Woman Making Her First Bid for Office Pulls Off Stunning Upset

Alexandria Ocasio-Cortez fit the profile of the many women who’ve surged into congressional races this year, and of them all she managed to pull off what may be the most stunning upset of 2018. A 28-year-old activist making her first bid for elected office, Ocasio-Cortez defeated longtime Representative Joe Crowley in New York’s Democratic primary. New York was one seven states holding primaries or runoffs on Tuesday and women were candidates in 26 house primaries as well as the Republican and Democratic Senate contests.

Across the board female incumbents fared well, while women in some other races crowded each other out in multi-candidate fields. In Maryland, for example there were four women running in the crowded the Democratic Senate primary against incumbent Ben Cardin, who easily cruised to the nomination with 80 percent of the vote.

Following the pattern set in early races, the overwhelming majority of women ran as Democrats. Of the 28 women running in New York, only six were Republicans. All five women seeking congressional seats in Colorado were Democrats, as were the nine women running in Republican-dominated Oklahoma.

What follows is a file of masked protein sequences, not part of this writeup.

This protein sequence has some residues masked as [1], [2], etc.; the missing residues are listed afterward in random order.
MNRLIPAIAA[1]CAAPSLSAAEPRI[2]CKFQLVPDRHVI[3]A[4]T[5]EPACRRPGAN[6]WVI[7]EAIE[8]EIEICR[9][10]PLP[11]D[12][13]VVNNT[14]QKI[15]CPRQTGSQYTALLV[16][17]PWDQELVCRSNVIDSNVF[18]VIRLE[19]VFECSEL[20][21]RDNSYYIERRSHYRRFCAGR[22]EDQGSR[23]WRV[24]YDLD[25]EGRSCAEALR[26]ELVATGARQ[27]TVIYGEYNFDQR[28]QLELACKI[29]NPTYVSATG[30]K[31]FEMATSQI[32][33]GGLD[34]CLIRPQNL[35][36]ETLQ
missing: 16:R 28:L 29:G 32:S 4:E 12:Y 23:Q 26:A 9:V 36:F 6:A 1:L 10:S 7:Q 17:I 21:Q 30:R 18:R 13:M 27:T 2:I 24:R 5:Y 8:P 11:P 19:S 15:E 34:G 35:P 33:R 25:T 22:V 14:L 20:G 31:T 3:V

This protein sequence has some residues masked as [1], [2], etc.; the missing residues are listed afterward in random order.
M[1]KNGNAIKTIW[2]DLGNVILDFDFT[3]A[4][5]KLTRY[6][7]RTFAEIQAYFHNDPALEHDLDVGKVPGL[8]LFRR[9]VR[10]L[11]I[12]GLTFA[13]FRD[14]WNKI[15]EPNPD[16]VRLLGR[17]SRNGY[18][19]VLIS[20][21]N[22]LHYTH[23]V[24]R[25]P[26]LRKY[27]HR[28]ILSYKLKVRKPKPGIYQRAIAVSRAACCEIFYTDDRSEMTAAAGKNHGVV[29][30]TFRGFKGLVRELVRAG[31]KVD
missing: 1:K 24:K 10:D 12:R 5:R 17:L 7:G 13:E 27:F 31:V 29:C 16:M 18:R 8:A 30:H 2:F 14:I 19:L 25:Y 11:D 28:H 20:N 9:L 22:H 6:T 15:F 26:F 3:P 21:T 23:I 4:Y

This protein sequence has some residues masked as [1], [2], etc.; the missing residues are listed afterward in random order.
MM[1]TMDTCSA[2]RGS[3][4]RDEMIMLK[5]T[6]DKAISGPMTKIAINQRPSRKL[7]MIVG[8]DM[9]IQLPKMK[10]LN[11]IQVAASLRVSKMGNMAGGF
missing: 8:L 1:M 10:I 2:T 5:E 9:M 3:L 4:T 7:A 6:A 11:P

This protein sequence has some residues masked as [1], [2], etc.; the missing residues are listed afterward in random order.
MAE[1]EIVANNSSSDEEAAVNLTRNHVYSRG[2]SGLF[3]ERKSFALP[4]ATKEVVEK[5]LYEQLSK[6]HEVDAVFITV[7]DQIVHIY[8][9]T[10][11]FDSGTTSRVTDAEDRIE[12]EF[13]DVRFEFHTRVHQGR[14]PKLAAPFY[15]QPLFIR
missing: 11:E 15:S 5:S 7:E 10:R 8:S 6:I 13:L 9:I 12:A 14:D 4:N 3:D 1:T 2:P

Women Competed in Congressional Primaries on June 26, 2018

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Here's How Women Have Done in Primaries So Far

A record number of women have stepped up for U.S. House and Senate races— as of . Overall, almost three-fourths of the women running are Democrats—and they’ve been more successful than their Republican counterparts. More than half of Democratic women who’ve faced voters have won their races compared to about 40 percent of Republicans.

Primary Results by State

Here's What to Watch in the States Still to Vote

Some pivotal races for women candidates are on the horizon. In Tennessee, Representative Marsha Blackburn is considered the likely Republican nominee in the race to replace Republican Senator Bob Corker, who is not seeking re-election. Arizona is poised to send a woman to the U.S. Senate to replace retiring Republican Jeff Flake. Kyrsten Sinema is the likely Democratic nominee, and the top two Republican candidates are women—Representative Martha McSally and former state legislator Kelli Ward.

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